Scoring-wise, half the stages were 7 down or better and the worst (not even Stage 8 described above) was 21 down. I had three procedural errors, three FTNs and that one FTE for the entire match.

Generally, I don’t like being the first shooter on a stage because I don’t yet have the full confidence of experience and I like seeing how a couple of other people, particularly the Expert and Master class shooters, approach a given stage. Well, with 12 stages and 12 shooters on a squad, everyone will be first shooter once. My turn came up on Stage 4.

Stage 4 was modeled after a skate park, with all targets only visible from on the  ramps. The plan came together pretty well, and I was happy to see more experienced shooters adopt essentially the same plan. From the left ramp, two low targets and two distant targets get two rounds each. Move to the center ramp, one low target gets two rounds plus one round dumped, reload, distant targets visible to the right get two rounds each, move to right ramp, one low target gets two rounds. Of course, Josh from the video above ran it in 13.11 seconds and it took me 20.46 🙂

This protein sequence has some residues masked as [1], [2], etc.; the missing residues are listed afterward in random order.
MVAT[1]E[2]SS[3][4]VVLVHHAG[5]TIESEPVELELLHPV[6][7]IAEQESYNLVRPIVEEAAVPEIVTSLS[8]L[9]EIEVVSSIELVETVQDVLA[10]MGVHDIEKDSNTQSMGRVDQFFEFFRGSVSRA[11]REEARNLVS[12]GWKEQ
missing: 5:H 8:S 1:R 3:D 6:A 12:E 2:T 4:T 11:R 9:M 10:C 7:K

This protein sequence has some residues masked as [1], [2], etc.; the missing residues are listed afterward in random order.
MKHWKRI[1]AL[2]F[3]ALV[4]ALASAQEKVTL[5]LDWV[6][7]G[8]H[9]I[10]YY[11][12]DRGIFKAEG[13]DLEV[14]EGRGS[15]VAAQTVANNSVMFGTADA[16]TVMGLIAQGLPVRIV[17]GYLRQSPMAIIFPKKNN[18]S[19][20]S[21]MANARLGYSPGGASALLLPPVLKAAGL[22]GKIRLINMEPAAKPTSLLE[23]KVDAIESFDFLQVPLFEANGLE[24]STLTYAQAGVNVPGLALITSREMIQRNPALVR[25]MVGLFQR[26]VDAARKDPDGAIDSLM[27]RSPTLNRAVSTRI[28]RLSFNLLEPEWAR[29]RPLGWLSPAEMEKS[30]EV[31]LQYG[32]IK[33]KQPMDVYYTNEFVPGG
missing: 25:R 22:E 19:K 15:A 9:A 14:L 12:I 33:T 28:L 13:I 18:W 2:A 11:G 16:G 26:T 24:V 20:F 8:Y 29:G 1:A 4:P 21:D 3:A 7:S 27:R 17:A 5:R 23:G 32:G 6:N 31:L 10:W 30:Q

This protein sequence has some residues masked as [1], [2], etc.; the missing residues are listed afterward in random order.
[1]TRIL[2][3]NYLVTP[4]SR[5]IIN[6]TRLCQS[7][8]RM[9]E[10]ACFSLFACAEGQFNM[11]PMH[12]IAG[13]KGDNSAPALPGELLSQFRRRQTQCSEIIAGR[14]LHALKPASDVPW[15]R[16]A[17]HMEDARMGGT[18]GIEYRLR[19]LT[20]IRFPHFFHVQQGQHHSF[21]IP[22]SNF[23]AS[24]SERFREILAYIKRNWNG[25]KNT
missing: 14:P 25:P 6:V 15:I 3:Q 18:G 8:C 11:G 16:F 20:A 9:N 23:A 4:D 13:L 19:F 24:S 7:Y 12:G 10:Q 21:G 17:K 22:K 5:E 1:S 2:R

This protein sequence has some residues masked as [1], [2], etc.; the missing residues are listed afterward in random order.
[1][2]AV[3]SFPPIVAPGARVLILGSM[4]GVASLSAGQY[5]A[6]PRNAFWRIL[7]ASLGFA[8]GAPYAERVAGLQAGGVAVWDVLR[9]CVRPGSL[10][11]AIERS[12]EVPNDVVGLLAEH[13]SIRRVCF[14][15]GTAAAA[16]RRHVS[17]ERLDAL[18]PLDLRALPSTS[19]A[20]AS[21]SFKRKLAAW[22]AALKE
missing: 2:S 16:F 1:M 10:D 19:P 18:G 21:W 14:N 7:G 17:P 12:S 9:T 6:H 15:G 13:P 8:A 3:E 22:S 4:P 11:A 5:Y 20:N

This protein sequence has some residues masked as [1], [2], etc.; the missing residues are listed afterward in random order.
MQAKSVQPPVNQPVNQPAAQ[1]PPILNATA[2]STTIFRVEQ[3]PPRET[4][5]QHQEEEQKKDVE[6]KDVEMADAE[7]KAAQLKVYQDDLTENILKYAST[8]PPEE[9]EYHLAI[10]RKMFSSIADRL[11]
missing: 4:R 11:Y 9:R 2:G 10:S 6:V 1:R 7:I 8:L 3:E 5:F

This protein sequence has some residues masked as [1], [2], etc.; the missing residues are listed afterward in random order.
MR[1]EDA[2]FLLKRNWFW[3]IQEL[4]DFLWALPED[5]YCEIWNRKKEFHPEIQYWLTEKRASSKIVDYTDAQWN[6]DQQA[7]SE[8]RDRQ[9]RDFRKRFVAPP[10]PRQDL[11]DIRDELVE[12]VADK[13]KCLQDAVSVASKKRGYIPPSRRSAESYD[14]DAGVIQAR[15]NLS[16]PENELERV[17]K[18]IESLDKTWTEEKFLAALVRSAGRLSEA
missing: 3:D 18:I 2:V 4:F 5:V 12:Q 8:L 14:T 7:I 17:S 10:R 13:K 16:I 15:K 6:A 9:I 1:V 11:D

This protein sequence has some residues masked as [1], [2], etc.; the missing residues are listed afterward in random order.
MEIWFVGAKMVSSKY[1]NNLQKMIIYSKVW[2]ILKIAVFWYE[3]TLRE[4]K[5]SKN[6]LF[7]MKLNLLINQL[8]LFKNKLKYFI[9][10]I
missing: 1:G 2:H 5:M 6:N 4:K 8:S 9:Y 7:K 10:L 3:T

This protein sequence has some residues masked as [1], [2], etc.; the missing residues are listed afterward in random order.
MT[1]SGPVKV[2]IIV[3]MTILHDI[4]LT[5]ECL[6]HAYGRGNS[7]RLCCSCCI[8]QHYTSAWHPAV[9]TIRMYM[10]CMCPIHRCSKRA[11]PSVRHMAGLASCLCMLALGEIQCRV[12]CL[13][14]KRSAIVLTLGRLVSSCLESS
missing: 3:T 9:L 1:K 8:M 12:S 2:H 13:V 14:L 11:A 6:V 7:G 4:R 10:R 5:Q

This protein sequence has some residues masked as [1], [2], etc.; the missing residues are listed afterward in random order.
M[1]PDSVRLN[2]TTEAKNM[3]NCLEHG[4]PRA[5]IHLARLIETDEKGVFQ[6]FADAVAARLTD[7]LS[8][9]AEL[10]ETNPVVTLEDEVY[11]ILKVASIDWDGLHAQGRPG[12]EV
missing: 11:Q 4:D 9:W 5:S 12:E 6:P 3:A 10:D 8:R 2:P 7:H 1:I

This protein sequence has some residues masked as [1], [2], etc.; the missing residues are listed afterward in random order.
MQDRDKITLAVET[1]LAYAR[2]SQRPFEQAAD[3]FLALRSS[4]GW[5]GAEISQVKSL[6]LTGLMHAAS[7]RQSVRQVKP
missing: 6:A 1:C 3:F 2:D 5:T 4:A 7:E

Stage 1 was thrown out; I think someone charged that not all squads were given the same instructions. When the preliminary scores were posted, Stage 1 was still included and I placed at #11 in my class and division. When the final scores were posted, with Stage 1 removed, I still placed at #11, just with a lower score.

Even if there are no awards coming, one should always hang around for the prize drawings. IDPA cannot award prizes for match position beyond trophies, but match organizers can give away door prizes and run raffles. There are usually at least a couple or three pistols on the prize table and often match sponsors will donate heavily. At this event, there was a long table covered with Blade-Tech products and gift certificates. I got none of it. There was a raffle for a very nice Springfield Armory stainless 1911. Winning ticket drawn: 2630. Tickets I held 2632-2634.